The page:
88. Of Sword and Cloak, or Rapier and CloakΒΆ

For to deceive the enemy with the cloak, it is necessary to know how many ways it may serve the turn, and to be skillful how to fold it orderly about the arm, and how to take advantage by the largeness thereof: and farther to understand how to defend, and how to offend and hinder the enemy therewith, because it fails not always, that men fight with their cloak wrapped about the arm, and the sword in hand, Therefore it is the part of a wise man, to know also how to handle the cloak after any other manner.

Wherefore one may get the advantage of the Cloak, both when it is about his body, and when it is folded about his arm: The Cloak being about the arm in this manner. When it chances that any man to bicker with his enemy, with whom he is at point to join, but yet happily wears about him at that instant no kind of weapon, whereas his enemy is weaponed, & threatens him, then by taking both sides of the cloak as near the collar as is possible, he may draw if over his own head, and throw it at his enemy’s face, who then being entangled and blinded there with, may either be thrown down, or disfurnished of his weapon very easily by him that is nimble, especially if he have to deal against one who is slow. A man may after another manner take the advantage of the cloak which the enemy wears, by taking with one hand both sides thereof, near the collar: which sides being strongly held, cause the cloak to be a gin being violently held, and plucked with one hand, he may so forcibly strike him with the other on the face or visage, that he will go near hand to break his neck.

There be many other ways whereby one may prevail with the cloak, to the greatest part whereof, men of mean judgment may easily attain unto. Therefore when one has his cloak on his arm, and sword in his hand, the advantage he gets thereby, besides the warding of blows, for that has been declared in the true art is, that he may molest his enemy by falsing to fling his cloak, and then to fling it in deed. But to false the flinging of the cloak is very dangerous, because it may not be done but in long time. And the very flinging of the cloak, is as it were a preparation to get the victory, and is in a manner rather true art then deceit, considering it is done by the straight or some other short line: neither for any other cause is this the rather here laid down, in deceit, then before in true art, then for that when one overcomes by this means, he seems not to conquer manfully, because he strikes the enemy before blinded with the cloak.

Therefore when one minds to fling his cloak, he may either do it from and with his arm, or else with his sword: in so doing it is necessary, that he have not the cloak too much wrapped about his arm: I say, not above twice, neither to hold it straight or fast with his hand, that thereby he may be the better able when occasion serves to fling it more easily. If therefore he would fling it with his arm, and have it go with such fury, and make such effect as is required, he must of force join to the flinging thereof the increase of a pace, on that side where the cloak is, but first of all he must encounter, either find, either so endure the enemy’s sword, that by the means of the increase of that pace it may do no hurt.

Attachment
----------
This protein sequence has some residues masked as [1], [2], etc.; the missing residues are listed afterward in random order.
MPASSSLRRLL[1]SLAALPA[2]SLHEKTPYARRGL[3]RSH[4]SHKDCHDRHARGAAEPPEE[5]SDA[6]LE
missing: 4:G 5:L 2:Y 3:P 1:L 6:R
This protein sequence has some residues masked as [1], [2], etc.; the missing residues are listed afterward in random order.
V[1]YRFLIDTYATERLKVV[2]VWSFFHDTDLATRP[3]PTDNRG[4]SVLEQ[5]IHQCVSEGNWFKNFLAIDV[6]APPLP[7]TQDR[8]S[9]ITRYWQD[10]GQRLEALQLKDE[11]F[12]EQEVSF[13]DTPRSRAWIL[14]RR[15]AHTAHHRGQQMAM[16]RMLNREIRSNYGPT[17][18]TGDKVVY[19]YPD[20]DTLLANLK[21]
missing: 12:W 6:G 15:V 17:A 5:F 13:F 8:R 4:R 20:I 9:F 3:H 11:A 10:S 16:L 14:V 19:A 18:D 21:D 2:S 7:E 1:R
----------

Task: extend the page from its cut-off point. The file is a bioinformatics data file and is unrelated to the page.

And it is requisite in every occasion, that he find himself to stand without: and when either an edgeblow or a thrust comes, be it above or in the middle, as soon as he has warded it with his sword, he shall increase a pace and fling his cloak, howsoever it be folded, either from the collar, either from any other part, or else to hale it off from his shoulder, although it be on his shoulder: and in this order it is easily thrown, & is thereby the more widened in such sort, that the enemy is the more entangled and snared therewith.

Concerning the flinging of the cloak with the sword, I say, it may be thrown either with the point, either with the edge: with the point when one stands at the low ward with the right foot behind, and the cloak before: In which case the cloak that would be well and thick doubled and placed on the arm, but not wrapped. And instead of driving a thrust with the point which shall be hidden behind the cloak, he shall take the cloak on the point of the sword, and with the increase of a pace, force it at the enemy’s face. And in this manner the cloak is so forcibly, and so covertly delivered and flung, that the enemy is neither aware of it, neither can avoid it, but of force it lights on his face, by means whereof, he may be struck at pleasure in any part of the body.

The cloak may be flung or thrown with the edge of the sword, when one stands at the low ward, with the point of the sword turned backwards, one the left side and the cloak upon it, folded at large upon the arm up to the elbow: but not fast wrapped about it, and whilst he falses a reverse, he may take the cloak on the edge of the sword and fling it towards the enemy, and then strike him with such a blow as shall be then most fit for his advantage deliver.

Many other deceits there may be declared of the cloak, aswell of flinging as of falsing it : but because I think these to be sufficient for an example to frame many other by, I make an end.

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